Once students have a good understanding of the terms, we will start working our way through the theme of identity. As an easy opening to identity, I will use Edgar Allen Poe’s poems, “Annabel Lee” and “The Raven”. Students already have some background knowledge of Poe because of his eerie writings and family history. We will look at his identity closely by pulling out lines that might show his obsession with Annabel Lee or how the reader finds the speaker of “The Raven” to have lost touch with reality by talking to the bird and the bird responding. One aspect of his identity that might surface in discussion is one of disability. I think students will point out his delusional personality and his struggle with depression due to his tragic family history. Some questions that I will pose to the students as well are: What about his identity is still unknown to us? What do we not know about identity due to these poems? Once we have practiced evaluating identity with these poems we will move in to looking at a specific culture through poetry and art.

I am using a specific culture to model so that when it is the student’s turn to research a culture they can look back at notes and handouts to see what I did to explain and share the culture. Since I will be modeling the African American culture, I am going to show a PowerPoint of a timeline of the civil rights movement to discuss with the students. In the PowerPoint I will pick some of the main events to share such as the Bus Boycott, Little Rock Nine, Greensboro Sit-Ins, Black Panthers and the KKK. I also have a great documentary of Rosa Parks and the Bus Boycott. To help showcase this culture, students will read poems about most of the events. Here are some of the titles we will read, “Ode to Jimmy Lee” by Strider (Jim) Benston. This poem was set during one of the civil rights protests in 1965 when a man named Jimmy Lee was shot by Alabama State Troopers. “For Justice and for Love” written by Chude Pam Allen, this is a white perspective on the civil rights movement. Lastly, “Jim Crow-The Sequel” written by June Jordan. All of the poets are veterans of the Civil Rights Movement.6 This will give my students a great sense of the community and time period.

Art will also be used to help students look deeper in to African-American culture. Romare Bearden, a local Charlotte artist, exhibits some great African-American artwork such as “The Lamp”, “Southern Recall”, and “After Church”. Also, we will study Charlotta Janssen, who painted mug shot portraits of the Freedom Riders. I will show a clip of her telling the rationale behind the portraits and have the students take a look into how the artist depicted each Freedom Rider.7 With the PowerPoint, poems, and art pieces, I plan on having class and group discussions to pull out how the students view the poems and art pieces. The students will do most of the presenting so that it is more student-led then teacher-led. Each group will have a set of questions to help in guiding them in analyzing and interpreting the art. This activity will take two to three days to complete.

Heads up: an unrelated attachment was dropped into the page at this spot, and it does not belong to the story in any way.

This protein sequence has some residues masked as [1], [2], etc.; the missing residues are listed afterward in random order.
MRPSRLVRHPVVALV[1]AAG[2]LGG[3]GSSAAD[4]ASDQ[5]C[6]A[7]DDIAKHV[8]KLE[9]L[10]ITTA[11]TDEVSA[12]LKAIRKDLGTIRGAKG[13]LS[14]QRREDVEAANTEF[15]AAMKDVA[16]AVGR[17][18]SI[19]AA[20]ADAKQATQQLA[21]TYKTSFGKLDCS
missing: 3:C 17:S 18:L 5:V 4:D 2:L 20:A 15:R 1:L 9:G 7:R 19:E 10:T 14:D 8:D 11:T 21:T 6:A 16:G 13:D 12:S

Before students complete this on their own I want to model an example for them. I will use two pieces of artwork from an exhibit called “30 Americans”. One piece of artwork I will use is Barkley L. Hendricks, Noir, 1978. This is a portrait of a young African American adult dressed in a suit with bell bottoms and big sunglasses and a small afro. The next piece of art I will use is by Xaviera Simmons, One Day and Back Then (Standing), 2007. This is a photograph of a woman standing in a field of tall stalks of wheat. She is dressed all in black, with a black face and big afro. The only color is her red lips8. With these two pieces of art I will walk through with the students the guided questions and together as a class we will discuss the identity and cultural background we discover. I picked these two particular pieces of art because they are very different portraits and I want to see the differences the students find and the similarities. I find both to have very rich stories to discover and I can’t wait to see what the students uncover about each identity.

Guided Questions for “Looking at Art”

Describe it


What kinds of things do you see in this painting? What else do you see?

How would you describe the lines in this picture? The shapes? The colors? What does this painting show?

Look at this painting for a moment. What observations can you make about it?

How would you describe this painting to a person who could not see it?

How would you describe the people in this picture? Are they like you or different?

Relate it.

What does this painting remind you of?

How is this picture different from real life?

What interests you most about this work of art?

Analyze it.

Which objects seem closer to you? Further away?

What can you tell me about the colors in this painting?

What color is used the most in this painting?

What can you tell me about the person in this painting?

What can you tell me about how this person lived? How did you arrive at that idea?

What do you think is the most important part of this picture?

What questions would you ask the artist about this work, if s/he were here?

Interpret it.

What title would you give to this painting? What made you decide on that title?

What other titles could we give it?

What do you think is happening in this painting? What else could be happening?

What do you think is going on in this picture? How did you arrive at that idea?

What do you think this painting is about? How did you come up that idea?

Pretend you are inside this painting. What does it feel like?

Why do you suppose the artist made this painting? What makes you think that?